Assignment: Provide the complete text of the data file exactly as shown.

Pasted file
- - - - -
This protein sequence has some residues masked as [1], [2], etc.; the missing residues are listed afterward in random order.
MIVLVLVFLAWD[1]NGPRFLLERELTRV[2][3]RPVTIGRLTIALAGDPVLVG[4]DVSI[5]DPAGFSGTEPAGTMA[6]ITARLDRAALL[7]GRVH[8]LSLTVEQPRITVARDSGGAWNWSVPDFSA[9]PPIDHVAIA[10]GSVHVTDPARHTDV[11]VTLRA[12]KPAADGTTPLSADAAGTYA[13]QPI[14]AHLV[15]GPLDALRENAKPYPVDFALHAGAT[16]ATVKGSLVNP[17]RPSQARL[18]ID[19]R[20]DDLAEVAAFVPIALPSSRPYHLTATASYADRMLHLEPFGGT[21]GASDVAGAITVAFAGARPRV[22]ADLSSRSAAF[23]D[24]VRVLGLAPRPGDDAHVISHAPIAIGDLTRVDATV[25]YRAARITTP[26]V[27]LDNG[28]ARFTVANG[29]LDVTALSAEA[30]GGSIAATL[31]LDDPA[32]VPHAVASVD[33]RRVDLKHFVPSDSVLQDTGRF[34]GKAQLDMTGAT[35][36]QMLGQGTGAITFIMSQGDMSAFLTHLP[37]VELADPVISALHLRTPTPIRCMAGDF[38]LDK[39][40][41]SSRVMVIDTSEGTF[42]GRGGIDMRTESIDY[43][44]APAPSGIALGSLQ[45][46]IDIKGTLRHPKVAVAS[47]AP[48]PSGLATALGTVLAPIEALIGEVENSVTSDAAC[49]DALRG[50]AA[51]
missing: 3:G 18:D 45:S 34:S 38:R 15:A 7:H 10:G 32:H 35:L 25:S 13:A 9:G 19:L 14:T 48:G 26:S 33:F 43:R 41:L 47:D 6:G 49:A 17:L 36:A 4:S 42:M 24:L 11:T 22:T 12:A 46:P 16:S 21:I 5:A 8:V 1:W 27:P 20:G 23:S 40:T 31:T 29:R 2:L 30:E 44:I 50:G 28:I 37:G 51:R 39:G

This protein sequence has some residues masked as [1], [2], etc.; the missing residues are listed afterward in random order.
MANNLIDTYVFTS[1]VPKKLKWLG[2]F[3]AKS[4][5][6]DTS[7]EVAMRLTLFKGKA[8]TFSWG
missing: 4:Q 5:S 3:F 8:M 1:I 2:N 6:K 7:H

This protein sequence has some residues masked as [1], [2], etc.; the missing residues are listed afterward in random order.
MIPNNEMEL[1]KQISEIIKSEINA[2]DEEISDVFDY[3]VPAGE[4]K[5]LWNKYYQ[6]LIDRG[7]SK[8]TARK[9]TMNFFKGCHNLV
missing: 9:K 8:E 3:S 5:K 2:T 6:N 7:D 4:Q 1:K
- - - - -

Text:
This protein sequence has some residues masked as [1], [2], etc.; the missing residues are listed afterward in random order.
MIVLVLVFLAWD[1]NGPRFLLERELTRV[2][3]RPVTIGRLTIALAGDPVLVG[4]DVSI[5]DPAGFSGTEPAGTMA[6]ITARLDRAALL[7]GRVH[8]LSLTVEQPRITVARDSGGAWNWSVPDFSA[9]PPIDHVAIA[10]GSVHVTDPARHTDV[11]VTLRA[12]KPAADGTTPLSADAAGTYA[13]QPI[14]AHLV[15]GPLDALRENAKPYPVDFALHAGAT[16]ATVKGSLVNP[17]RPSQARL[18]ID[19]R[20]DDLAEVAAFVPIALPSSRPYHLTATASYADRMLHLEPFGGT[21]GASDVAGAITVAFAGARPRV[22]ADLSSRSAAF[23]D[24]VRVLGLAPRPGDDAHVISHAPIAIGDLTRVDATV[25]YRAARITTP[26]V[27]LDNG[28]ARFTVANG[29]LDVTALSAEA[30]GGSIAATL[31]LDDPA[32]VPHAVASVD[33]RRVDLKHFVPSDSVLQDTGRF[34]GKAQLDMTGAT[35][36]QMLGQGTGAITFIMSQGDMSAFLTHLP[37]VELADPVISALHLRTPTPIRCMAGDF[38]LDK[39][40][41]SSRVMVIDTSEGTF[42]GRGGIDMRTESIDY[43][44]APAPSGIALGSLQ[45][46]IDIKGTLRHPKVAVAS[47]AP[48]PSGLATALGTVLAPIEALIGEVENSVTSDAAC[49]DALRG[50]AA[51]
missing: 3:G 18:D 45:S 34:S 38:R 15:A 7:H 10:G 32:H 35:L 25:S 13:A 9:G 19:L 14:T 48:G 26:S 33:F 43:R 41:L 47:D 6:G 49:A 17:L 36:A 4:S 42:M 24:L 11:T 22:T 12:A 46:P 16:S 21:I 5:A 8:V 1:W 27:P 20:G 23:S 40:T 31:T 29:R 2:L 30:E 44:I 50:G 28:I 37:G 51:R 39:G

This protein sequence has some residues masked as [1], [2], etc.; the missing residues are listed afterward in random order.
MANNLIDTYVFTS[1]VPKKLKWLG[2]F[3]AKS[4][5][6]DTS[7]EVAMRLTLFKGKA[8]TFSWG
missing: 4:Q 5:S 3:F 8:M 1:I 2:N 6:K 7:H

This protein sequence has some residues masked as [1], [2], etc.; the missing residues are listed afterward in random order.
MIPNNEMEL[1]KQISEIIKSEINA[2]DEEISDVFDY[3]VPAGE[4]K[5]LWNKYYQ[6]LIDRG[7]SK[8]TARK[9]TMNFFKGCHNLV
missing: 9:K 8:E 3:S 5:K 2:T 6:N 7:D 4:Q 1:K